Although we don't know who Michigan's next coach will be, we do know that whoever it is will likely get paid well--David Brandon has already stated that a program of Michigan's stature needs to pay its coaches more than just a "middle of the pack" salary. And, even more certain, he will most definitely get paid more than his coordinators. What I've been wondering for a while, though, is whether this it-pay-to-be-king strategy really makes sense.
Most people are aware of the Peter Principle. That is, "in a hierarchy every employee tends to rise to their level of incompetence." In the business world, this might mean the best salesman gets promoted to be the sales manager; in the sports world, it means the best coordinator often gets to be head coach. And, just like the skills necessary to make someone a great salesman don't necessarily make them a great sales manager, the skills necessary to make someone a great coordinator don't necessarily make them a great head coach.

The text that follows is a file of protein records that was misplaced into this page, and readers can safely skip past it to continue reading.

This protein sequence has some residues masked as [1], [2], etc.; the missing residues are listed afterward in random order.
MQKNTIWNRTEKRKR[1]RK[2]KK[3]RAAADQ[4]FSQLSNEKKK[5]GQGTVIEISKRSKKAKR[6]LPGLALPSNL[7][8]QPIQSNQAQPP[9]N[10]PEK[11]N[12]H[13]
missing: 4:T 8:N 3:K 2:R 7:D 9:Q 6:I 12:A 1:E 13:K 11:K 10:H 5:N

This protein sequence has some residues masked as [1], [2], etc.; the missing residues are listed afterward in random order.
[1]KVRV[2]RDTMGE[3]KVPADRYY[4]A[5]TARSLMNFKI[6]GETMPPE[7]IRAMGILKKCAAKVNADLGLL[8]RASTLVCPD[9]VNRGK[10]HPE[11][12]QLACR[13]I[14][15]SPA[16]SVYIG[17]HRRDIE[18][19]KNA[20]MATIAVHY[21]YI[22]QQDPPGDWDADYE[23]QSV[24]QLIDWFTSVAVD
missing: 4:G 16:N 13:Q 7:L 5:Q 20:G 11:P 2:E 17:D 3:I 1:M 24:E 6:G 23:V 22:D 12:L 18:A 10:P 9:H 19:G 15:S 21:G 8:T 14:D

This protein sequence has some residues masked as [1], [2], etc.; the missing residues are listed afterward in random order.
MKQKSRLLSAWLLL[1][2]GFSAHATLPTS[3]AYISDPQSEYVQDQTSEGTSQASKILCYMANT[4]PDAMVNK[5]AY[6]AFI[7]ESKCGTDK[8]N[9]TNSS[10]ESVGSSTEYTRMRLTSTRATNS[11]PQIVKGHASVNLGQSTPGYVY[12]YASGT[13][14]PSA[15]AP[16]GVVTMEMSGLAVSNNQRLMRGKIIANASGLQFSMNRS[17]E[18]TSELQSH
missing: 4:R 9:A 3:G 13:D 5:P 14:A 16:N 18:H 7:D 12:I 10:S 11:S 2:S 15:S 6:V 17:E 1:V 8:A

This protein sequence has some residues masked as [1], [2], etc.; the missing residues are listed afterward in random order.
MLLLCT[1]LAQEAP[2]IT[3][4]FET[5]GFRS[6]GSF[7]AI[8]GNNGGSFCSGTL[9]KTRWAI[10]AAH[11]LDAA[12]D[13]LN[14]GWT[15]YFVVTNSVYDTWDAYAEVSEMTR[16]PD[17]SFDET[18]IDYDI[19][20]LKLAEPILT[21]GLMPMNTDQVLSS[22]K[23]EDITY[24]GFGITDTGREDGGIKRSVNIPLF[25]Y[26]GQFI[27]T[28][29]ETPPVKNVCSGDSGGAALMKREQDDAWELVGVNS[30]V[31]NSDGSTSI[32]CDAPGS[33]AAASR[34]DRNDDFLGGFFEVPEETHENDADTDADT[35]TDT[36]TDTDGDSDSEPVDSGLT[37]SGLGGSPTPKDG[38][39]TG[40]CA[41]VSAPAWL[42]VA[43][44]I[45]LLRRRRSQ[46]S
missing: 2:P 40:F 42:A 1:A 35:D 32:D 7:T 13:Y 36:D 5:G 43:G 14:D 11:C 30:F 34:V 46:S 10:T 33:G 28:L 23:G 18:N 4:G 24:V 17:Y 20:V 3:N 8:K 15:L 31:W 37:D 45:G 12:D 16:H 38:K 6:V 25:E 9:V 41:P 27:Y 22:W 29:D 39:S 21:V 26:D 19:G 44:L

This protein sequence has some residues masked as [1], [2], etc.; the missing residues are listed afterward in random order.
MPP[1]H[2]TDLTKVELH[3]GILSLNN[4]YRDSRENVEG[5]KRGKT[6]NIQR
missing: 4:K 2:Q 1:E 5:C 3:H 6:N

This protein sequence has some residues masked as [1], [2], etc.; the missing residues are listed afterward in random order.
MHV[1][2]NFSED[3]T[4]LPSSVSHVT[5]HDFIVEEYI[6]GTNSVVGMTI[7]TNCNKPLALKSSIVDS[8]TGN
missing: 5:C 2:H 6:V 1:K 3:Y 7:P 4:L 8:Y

But rather than try to discourage coordinators from seeking the promotion that will expose their weaknesses, athletic departments actively encourage it--are there any schools where the coordinators gets paid more than the head coach? What if, instead of spending money on a top head coach, schools spent most of their money on their coordinators? Then, that brilliant offensive mind can worry about the offense, rather than the defense and glad-handing alums. (The lower-paid head coach could resolve any disputes between the coordinators and handle any administrative duties.)
Certainly, this plan isn't perfect. People care about more than just money--no doubt egos could get in the way. But with the proper mix of personalities, it could be a more efficient way of organizing a coaching staff**.
Although it might sounds far-fetched, the plan isn't without any precedent--in some ways, this is how most professional sports teams work. Sure, the head coach gets paid more than his assistants--but he gets paid a lot less than most of the players he coaches, who are, in effect, his "employees"*. There are many things that don't transfer between the college and pro games, but I'm not convinced this isn't one of them.
* Likewise, the coach also probably gets paid more than the GM, who technically is his boss.
** And, perhaps a business.